Abstract:Optical fibre gratings, especially long period gratings, have been recently proposed as optical devices for biochemical sensing. A biochemical interaction along the grating portion induces a refractive index change and hence a change in the fiber transmission spectrum. This provides an alternative methodology with respect to other label-free optical approaches, such as surface plasmon resonance, interferometric configurations and optical resonators. The fibre biofunctionalization has been carried out by means of a novel chemistry using Eudragit L100 copolymer as opposed to the commonly used silanization procedure. Antigen-antibody interaction has been analysed by means of an IgG/anti-IgG bioassay. The biosensor was fully characterised, monitoring the kinetics during the antibody immobilization and the antigen interaction and achieving the calibration curve of the assay. A comparison of the biosensor performance was made by using two different long period gratings with distinct periods.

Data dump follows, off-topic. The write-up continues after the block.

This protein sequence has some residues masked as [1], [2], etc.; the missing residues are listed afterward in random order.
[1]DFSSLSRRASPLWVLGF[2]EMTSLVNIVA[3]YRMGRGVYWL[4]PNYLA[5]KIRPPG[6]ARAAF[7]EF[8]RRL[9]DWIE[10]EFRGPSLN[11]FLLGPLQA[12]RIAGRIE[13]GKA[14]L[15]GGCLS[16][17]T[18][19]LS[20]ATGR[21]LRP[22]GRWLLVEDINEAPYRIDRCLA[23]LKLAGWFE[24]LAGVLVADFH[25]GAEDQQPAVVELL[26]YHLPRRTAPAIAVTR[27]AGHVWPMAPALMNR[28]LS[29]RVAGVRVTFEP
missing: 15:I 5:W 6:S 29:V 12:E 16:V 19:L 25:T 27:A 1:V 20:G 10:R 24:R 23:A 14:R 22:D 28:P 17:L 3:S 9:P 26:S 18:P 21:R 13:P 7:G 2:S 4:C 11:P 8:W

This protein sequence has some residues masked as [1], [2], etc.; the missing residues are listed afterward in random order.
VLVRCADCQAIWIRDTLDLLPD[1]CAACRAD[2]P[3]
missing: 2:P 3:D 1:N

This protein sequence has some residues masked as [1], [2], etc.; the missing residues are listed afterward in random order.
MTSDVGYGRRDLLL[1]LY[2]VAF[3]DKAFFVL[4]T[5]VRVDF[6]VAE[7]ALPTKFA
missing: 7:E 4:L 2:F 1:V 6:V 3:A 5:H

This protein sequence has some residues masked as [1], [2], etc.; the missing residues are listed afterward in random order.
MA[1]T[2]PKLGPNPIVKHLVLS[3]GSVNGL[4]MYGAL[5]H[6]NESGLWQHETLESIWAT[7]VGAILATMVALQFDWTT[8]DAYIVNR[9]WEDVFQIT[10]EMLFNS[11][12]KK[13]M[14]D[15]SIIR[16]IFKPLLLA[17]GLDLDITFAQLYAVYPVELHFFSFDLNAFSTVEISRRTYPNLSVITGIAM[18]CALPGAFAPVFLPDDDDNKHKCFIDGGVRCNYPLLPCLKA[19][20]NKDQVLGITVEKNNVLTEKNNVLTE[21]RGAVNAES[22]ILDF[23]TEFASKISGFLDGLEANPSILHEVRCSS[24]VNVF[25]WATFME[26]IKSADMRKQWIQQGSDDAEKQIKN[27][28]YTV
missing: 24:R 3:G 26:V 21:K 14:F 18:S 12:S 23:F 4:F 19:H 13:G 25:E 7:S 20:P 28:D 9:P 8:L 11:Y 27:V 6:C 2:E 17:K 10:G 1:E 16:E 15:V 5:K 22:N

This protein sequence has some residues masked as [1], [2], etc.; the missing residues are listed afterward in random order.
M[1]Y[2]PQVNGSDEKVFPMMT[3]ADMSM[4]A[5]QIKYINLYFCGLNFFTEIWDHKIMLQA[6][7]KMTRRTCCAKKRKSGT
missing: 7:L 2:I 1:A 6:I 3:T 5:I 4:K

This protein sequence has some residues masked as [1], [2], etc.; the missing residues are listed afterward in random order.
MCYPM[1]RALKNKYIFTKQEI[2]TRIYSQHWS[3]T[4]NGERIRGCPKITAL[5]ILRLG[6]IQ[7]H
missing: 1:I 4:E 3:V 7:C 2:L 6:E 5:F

F, Chiavaioli, C, Trono, F, Baldini: Specially designed long period grating with internal geometric bending for enhanced refractive index sensitivity, Appl Phys Lett, 102 (23), pp. 231109-1 - 231109-4, 2013

Abstract:We propose a long period grating (LPG) characterized by specially designed refractive index (RI) profile in which each grating plane is tilted at increasing angles, as moving away from the center of symmetry of the structure towards its both edges. This internally manufactured geometric structure, which basically simulates the bending of an optical fiber, increases the RI sensitivity of an LPG to the external medium. We experimentally demonstrate a three-fold improvement in the RI sensitivity, thus providing the basis for another step forward in the field of RI sensors based on optical fiber gratings.

A. Giannetti, S. Berneschi, F. Baldini, F. Cosi, G. Nunzi Conti, S. Soria: Performance of Eudragit Coated Whispering Gallery Mode Resonator-Based Immunosensors, Sensors, 12, pp. 14604-14611, 2012